Kedoshim 2019


Parshat Kedoshim
By: Rabbi Moshe Goodman, Kollel Ohr Shlomo, Hebron


לשכנו תדרשו
Inviting the Holy Presence in Our Holy Land

You Shall Revere Your Mother and Father

Our Sages teach that the awe of your Torah master should be like that of the awe of Heaven. Indeed, our Sages learned from the extra word “et” used in the verse “et Hashem elokecha tira” – “you shall have awe of Hashem” that one should also have awe of Torah scholars. The method of this homiletic shows that the awe due to Torah scholars is directly attached to the awe before Hashem. This matter can be explained by the Torah scholar’s constant devotion to Hashem’s teachings. Therefore, having awe of a Torah scholar is tantamount to having awe of Hashem who manifests His Godly Light and teaching through this person. Similarly, just as Hashem is connected to the righteous, we are also commanded to support and involve ourselves with the righteous. The act of cleaving to the righteous is an act of cleaving to the Holy Presence, as the Torah commands, “to Him you shall cleave,” interpreted by our Sages to mean that one should cleave to the Godly righteous.
The Amoraic master Rava taught that one who loves Torah scholars will merit that his son will be a Torah scholar. One who honors Torah scholars will merit that his son-in-law will be a Torah scholar. One who has awe of Torah scholars will merit that he himself will be a Torah scholar (Shabbat 23b). The Maharal explains (Netivot Olam, Yirat Hashem 5) that the reason that having awe of a Torah scholar brings oneself to become a Torah scholar is due to the nature of awe which nullifies the feeling of self before whom one has awe. This nullification of self, causes one to receive the ideal traits of the Torah scholar before whom one has awe, thereby turning this person into a Torah scholar himself.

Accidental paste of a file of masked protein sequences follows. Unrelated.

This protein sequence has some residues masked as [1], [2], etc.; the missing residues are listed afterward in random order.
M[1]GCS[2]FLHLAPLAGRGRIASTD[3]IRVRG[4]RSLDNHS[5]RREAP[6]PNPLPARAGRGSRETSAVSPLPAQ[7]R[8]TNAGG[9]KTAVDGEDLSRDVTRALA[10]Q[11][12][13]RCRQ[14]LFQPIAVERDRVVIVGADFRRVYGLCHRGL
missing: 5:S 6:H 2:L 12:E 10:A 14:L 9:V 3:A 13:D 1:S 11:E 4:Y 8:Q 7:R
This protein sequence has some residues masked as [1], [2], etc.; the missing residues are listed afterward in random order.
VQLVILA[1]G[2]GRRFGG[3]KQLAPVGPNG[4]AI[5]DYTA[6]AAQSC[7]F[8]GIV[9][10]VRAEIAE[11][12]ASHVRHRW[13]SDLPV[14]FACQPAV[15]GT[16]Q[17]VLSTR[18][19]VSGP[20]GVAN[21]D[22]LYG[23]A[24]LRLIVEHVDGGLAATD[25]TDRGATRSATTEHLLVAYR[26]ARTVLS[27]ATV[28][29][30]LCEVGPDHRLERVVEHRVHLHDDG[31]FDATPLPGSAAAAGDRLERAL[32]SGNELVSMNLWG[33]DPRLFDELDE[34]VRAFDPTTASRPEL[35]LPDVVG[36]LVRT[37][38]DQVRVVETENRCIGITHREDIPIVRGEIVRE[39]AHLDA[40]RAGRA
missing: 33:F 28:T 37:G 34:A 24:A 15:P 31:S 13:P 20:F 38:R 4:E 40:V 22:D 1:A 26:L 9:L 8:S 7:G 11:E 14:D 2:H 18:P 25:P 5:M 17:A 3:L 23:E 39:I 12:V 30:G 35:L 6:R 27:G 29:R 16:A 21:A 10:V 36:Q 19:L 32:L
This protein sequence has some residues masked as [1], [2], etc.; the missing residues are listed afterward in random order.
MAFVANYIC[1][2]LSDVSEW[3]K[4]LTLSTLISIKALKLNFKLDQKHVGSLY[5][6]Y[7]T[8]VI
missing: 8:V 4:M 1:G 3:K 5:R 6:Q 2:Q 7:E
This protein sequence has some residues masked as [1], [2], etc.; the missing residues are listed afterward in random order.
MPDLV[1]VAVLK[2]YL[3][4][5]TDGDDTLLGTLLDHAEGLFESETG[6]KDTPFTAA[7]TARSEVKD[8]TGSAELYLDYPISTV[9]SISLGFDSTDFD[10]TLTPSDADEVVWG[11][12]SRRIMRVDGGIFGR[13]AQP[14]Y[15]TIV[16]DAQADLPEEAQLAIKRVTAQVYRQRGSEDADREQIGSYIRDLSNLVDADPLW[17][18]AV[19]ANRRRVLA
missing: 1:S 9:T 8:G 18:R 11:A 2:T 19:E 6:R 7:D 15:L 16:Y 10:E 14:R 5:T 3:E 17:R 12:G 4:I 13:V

There are two types of people before whom the Torah commands that one must have awe: Torah scholars and one’s parents. The Maharal explains that, by principle, the attribute of awe should apply only to God. He explains that awe refers to superiority, and in truth the only Superior Being is Hashem. Giving any superiority to another being should be, so-to-speak, a “lowering” of Hashem’s Superiority, God forbid. However, there are beings that act as agents of Hashem’s Mastery of All Cause in the world, either as being spiritual “causes” toward the World to Come, i.e Torah scholars, or being “causes” of bringing souls into This World, i.e parents. In this way, these two types of people act as continuations of Hashem’s Mastery and Superiority, and therefore they too are to be revered.
In Hebron, both awe toward the Godly righteous and toward our parents is especially significant. It is here in Hebron that we come in contact with the source of all the Godly righteous: our holy Patriarchs and Matriarchs. Here too, we revere these holy parents of our People as the cause and source of our People in This World. Here too, we have awe before Hashem, before the Holy Presence which rests at Maarat Hamachpela.


Real Stories from the Holy Land #314

Around 5660 (1900): “When my father saw the dire state of the Jews (of Hebron) who many times were not allowed access to water, he decided to build a large cistern that would contain water for all the Jews of Hebron. My mother asked, “where will you find the money?” My father answered, “we’ll begin and the money will come.” Initially, there was a lot of excitement and many volunteers came to dig the cistern. However, after a few weeks the money had been exhausted and the cistern was incomplete. Then, tourists came to Hebron, and each tourist contributed as much as he was able. My father also continued to raise funds at every simcha of the community. After the cistern was finished my father continued to work on tiling the roofs adjacent to the cistern so that the water that flowed into the cistern would be clean enough for drinking. Then, just about a week after everything was finished there were strong rains that filled a good portion of the cistern!”

Source: Hana Yerushlami, Sefer Hebron p. 386

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